In the Bay Area, voters threw a lifeline to Caltrain, a financially troubled regional commuter line that runs through three Silicon Valley counties. Nearly 70% voted for Measure RR, which enacts a 1/8-cent sales tax that will go to the train line.

“Remarkably, Caltrain has never had a dedicated source of revenue in its 30 years of existence. About 70% of revenue is generated by ticket sales,” said San Mateo County Supervisor Dave Pine (D), Caltrain’s board chair. “During the time of COVID, with our ridership down over 90%, we’ve lost a majority of our revenue.”

Caltrain also has burned through its federal CARES Act funding, which totaled nearly $65 million, and is facing at least $18.5 million in deficits for fiscal 2021, which ends June 30, 2021, Pine said. The extra sales tax revenue the rail line will get from Measure RR will generate an estimated $108 million a year.

In the short term, that will allow it to continue operating during the pandemic and keep the 50% fare discount for lower-income residents it recently created, he said.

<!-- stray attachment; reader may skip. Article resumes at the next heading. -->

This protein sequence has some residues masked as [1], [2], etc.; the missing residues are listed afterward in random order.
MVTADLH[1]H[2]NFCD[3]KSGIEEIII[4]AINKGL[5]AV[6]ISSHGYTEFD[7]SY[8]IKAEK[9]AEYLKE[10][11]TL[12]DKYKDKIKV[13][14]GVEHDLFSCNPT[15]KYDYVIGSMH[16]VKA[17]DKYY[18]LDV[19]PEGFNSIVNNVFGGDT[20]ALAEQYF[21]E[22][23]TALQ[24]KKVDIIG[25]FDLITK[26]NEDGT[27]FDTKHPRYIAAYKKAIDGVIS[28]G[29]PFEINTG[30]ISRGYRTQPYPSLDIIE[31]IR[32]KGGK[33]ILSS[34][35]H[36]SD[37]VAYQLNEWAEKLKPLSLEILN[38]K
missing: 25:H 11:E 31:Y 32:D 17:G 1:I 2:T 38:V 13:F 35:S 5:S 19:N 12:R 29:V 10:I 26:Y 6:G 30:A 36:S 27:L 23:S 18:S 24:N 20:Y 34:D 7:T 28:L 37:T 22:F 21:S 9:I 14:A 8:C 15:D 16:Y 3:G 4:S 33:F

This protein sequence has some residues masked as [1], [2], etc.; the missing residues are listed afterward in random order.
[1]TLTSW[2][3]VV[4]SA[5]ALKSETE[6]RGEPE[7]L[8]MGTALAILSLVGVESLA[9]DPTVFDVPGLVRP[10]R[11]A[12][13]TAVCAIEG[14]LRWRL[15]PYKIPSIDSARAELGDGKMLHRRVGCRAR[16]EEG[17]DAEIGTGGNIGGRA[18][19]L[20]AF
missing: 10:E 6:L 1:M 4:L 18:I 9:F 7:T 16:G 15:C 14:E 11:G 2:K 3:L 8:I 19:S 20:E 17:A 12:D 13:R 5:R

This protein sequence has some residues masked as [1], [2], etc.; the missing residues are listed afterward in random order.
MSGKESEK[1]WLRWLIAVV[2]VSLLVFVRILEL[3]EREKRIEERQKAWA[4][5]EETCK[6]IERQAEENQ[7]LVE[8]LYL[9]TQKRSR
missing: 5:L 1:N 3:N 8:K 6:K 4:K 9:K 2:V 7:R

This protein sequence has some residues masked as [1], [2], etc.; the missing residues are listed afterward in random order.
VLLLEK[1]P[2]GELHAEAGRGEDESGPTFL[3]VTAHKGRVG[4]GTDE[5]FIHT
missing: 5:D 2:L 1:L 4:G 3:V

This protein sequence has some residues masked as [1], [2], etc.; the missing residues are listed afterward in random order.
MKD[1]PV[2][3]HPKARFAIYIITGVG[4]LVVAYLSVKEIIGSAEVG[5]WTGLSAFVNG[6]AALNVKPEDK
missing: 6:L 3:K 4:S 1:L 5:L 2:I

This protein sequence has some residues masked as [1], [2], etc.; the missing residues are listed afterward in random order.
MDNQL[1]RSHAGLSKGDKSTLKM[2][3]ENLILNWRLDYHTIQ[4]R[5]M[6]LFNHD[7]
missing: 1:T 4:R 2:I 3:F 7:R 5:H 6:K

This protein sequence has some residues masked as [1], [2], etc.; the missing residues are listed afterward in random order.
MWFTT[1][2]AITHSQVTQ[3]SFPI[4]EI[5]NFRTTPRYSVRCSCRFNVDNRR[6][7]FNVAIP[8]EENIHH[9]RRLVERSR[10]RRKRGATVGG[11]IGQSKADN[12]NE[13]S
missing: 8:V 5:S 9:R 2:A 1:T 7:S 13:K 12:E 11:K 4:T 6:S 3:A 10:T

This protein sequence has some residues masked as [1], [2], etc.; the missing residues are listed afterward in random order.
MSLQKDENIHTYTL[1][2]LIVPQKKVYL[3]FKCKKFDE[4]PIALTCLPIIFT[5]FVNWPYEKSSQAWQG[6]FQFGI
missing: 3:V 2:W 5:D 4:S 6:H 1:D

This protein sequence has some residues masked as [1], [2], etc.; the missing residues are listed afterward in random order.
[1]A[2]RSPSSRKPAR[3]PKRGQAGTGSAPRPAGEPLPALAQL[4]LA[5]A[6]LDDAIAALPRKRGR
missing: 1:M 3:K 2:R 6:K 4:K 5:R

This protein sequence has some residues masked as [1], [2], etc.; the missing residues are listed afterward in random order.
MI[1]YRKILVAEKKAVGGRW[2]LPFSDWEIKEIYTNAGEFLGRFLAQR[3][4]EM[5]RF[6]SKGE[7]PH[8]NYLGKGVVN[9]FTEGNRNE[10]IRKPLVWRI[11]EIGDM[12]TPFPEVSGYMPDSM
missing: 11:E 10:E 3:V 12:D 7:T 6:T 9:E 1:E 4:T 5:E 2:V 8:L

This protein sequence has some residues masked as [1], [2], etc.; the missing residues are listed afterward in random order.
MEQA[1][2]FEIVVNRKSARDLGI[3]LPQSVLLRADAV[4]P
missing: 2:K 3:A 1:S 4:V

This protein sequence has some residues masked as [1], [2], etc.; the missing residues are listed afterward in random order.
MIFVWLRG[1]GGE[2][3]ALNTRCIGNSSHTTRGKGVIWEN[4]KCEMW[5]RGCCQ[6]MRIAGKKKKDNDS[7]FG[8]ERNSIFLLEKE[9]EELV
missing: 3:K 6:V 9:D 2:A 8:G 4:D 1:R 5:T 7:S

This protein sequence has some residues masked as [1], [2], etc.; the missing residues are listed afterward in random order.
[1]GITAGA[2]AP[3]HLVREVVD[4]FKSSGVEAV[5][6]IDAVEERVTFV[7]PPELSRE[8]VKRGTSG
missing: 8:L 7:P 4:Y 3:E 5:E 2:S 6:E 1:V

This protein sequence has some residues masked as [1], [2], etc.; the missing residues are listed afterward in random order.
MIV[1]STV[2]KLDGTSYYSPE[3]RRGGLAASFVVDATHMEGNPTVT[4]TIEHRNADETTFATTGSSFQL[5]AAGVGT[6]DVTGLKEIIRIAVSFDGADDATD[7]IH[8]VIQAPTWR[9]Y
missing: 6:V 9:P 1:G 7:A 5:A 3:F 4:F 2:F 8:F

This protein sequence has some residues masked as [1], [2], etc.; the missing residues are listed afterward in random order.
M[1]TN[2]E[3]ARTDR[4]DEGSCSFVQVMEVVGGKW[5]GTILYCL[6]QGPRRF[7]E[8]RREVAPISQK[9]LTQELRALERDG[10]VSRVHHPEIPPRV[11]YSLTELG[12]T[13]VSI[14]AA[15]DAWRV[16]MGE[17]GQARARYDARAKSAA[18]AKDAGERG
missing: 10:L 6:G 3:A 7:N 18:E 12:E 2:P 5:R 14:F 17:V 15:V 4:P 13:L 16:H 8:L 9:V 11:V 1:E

In the longer term, he added, the revenue will help with operating expenses for the new electrified service it hopes to roll out by the end of 2022. Caltrain plans to expand the capacity of the rail corridor and eventually triple ridership from 65,000 pre-pandemic to 180,000 passengers a day by 2040.

“It’s remarkable we got 70% approval, considering most voters aren’t using the train,” Pine said. “They appreciate that it keeps cars off the highway and reduces carbon emission.”

In Austin, Texas, voters overwhelmingly backed Proposition A, an 8.75 cents per $100 property tax hike that will help fund a $7.1 billion plan to build and operate a new rail system, a downtown transit tunnel, expanded bus service and new park-and-rides that would connect people to rapid bus and light rail. The dedicated revenue will be funneled to an independent organization that will oversee, finance and execute the project.

“We knew there was an appetite for a transit system. And it was a way to keep our economy vibrant and robust,” said Gina Fiandaca, an assistant city manager in Austin. “It’s a big ask to increase your property tax. We were encouraged by the vote of confidence. It’s a testament to the optimism of the people of Austin.”

There weren’t a lot of other revenue sources available to the city, Fiandaca said. “It was important to us that it would be a sustainable source, in perpetuity.”